The mission of a leader in such a situation is to, in the words of a famous TV chef, “kick it up a notch.”
Lessons from the Ministry of Jesus—Jesus’ work on earth never reached a stage of orbital decay. In fact, the ministry that began with turning water into wine at Cana soared into the highest possible orbit, reaching the apex of resurrection. Let’s look carefully at what the Lord did that prevented a slide into orbital decay.
1. He continually “fueled” His own “engines.”
Jesus was the “booster rocket.” If He lost energy, all that depended on His strength would decline. He healed a woman and knew that “virtue,” or power, had flowed out of Him. (Mark 5:30) Jesus spent time in intimate fellowship with the Father, away from the crowds. This “fueled” Him for His work. The Lesson for Leaders: Take time for intimate fellowship with God, remembering that apart from Him you can do nothing, and for personal renewal, spiritually, psychologically and physically.
2. He continually “fueled” His core “engines.”
Peter, James and John constituted Jesus’ core. He took them up the mountain, and was “transfigured” before them (transfigured means a stripping away of the outward shell so the essence is revealed). They saw Him in His glory, and were energized for the mission awaiting in the valley, the “lowlands” below. The Lesson for Leaders: Identify your core leadership team, and take them away periodically for fellowship and to inspire them.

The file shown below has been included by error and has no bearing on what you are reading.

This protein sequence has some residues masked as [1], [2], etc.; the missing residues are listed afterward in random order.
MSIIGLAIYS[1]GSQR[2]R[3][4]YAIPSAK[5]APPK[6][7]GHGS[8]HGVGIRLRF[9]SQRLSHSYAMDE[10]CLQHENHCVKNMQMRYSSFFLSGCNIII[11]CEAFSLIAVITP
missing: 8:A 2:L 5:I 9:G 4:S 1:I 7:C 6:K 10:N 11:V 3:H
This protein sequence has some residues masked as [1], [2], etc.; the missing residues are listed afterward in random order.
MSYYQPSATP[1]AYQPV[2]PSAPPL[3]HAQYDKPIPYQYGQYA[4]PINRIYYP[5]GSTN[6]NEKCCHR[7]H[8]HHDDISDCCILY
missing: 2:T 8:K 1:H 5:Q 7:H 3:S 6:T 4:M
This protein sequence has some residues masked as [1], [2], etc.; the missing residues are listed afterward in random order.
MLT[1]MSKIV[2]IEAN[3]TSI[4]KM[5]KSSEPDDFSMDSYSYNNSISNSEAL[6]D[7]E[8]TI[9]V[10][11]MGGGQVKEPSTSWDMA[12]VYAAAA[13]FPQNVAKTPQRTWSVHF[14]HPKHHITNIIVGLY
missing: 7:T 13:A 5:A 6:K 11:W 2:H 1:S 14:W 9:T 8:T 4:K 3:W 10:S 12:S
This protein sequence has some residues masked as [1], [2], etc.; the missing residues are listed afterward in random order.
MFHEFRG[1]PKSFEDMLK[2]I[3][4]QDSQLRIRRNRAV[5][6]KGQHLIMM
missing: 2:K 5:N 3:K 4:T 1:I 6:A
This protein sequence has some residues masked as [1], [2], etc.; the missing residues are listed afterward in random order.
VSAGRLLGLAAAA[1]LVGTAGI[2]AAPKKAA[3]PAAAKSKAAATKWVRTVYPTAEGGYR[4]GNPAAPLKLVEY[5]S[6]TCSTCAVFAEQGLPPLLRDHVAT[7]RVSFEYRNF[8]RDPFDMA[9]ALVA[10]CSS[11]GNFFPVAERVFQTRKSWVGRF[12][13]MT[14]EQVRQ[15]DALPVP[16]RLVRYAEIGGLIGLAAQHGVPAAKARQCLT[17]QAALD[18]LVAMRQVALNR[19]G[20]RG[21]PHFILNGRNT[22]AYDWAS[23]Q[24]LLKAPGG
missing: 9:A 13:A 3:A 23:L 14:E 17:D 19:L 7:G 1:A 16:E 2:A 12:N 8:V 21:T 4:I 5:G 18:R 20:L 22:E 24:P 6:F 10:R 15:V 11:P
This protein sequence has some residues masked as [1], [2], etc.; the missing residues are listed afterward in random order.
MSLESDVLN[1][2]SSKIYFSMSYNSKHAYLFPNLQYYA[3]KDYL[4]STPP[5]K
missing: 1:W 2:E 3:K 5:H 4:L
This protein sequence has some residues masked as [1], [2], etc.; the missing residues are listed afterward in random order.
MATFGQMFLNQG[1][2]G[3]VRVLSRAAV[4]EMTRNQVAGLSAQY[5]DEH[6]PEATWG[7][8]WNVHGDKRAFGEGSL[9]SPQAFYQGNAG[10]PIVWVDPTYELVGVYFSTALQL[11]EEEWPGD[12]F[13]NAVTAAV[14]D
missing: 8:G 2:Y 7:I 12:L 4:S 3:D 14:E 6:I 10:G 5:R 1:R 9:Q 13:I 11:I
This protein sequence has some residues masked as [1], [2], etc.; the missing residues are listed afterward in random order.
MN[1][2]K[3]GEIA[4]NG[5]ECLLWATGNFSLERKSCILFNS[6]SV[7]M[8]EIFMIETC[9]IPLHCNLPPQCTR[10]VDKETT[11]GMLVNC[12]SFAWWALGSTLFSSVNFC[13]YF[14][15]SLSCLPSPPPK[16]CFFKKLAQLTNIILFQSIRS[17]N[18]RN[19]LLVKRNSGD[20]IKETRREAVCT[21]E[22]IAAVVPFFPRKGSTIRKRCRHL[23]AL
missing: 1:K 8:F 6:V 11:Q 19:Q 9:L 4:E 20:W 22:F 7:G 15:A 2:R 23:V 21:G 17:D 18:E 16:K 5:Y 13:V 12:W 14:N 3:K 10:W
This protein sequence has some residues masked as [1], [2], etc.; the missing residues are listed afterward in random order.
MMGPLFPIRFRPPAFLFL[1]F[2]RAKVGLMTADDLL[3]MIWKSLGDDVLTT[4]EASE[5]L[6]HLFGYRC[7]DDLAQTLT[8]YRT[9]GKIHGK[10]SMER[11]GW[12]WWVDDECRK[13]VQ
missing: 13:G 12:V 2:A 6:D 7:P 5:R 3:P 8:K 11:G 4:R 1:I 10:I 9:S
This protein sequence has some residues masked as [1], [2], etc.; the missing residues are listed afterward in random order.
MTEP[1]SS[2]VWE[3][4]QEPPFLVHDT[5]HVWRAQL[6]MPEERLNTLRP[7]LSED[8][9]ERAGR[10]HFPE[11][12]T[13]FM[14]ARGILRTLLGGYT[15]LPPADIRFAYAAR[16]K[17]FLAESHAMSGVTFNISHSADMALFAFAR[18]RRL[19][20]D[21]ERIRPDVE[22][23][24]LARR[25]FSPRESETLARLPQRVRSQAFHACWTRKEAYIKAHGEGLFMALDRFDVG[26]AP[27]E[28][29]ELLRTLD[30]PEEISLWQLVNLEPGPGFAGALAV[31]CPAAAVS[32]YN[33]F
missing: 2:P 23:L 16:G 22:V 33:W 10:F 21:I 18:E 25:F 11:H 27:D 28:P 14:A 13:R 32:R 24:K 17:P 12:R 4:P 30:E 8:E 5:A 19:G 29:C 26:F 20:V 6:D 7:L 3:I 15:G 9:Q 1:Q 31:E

3. He transferred the energy at the core outward.
Though Jesus had His leadership core, there was nothing elitist about Him. His purpose in energizing the core was that they would take the inspiration and motivation to the next level. From the “three” Jesus’ energy passed to the “12,” and from them to the “70,” and from them it expanded outward until it impacted the “3,000,” and at last the “billion” of today! The Lesson for Leaders: Make sure there is no breakdown in the linkage between you and your core leaders outward to the team, class or group. Keep those channels clean and open, and don’t be isolated and remote from the team.
4. He refused to settle for a lower orbital path.
There were always people who wanted Jesus to compromise and limit His vision—from the devil, who wanted Jesus to compromise His strategy, to Peter who wanted Him to stay on the mountain, to Judas who wanted Him to be nothing more than an earthly revolutionary, to the mobs who wanted Him to be their temporal king, to the Pharisees who wanted Him to deny His divine nature and oneness with the Father. At every point, Jesus refused, though it was costly. The Lesson for Leaders: Don’t deny or compromise the vision and the means of its attainment no matter what the cost.
5. He converted entropy into energy.
Science dreams of an engine like the fictional instrument on Captain Kirk’s Enterprise that will actually use gravity to propel the craft upward and forward. Jesus did this. At what appears the low point, free-fall, Jesus’ ministry reaches its greatest height—the resurrection. He came from the open tomb and energized His followers with an even greater level of vitality. The Lesson for Leaders: Use crisis as a tool to energize and motivate your class, group or team by building overcomers rather than victims, successes rather than failures.
To be continued…
Wallace Henley is a pastor, journalist, former White House aide, leadership consultant, and author of “Globequake,” among other books. He teaches Apologetics at Belhaven University and can be reached at email@example.com.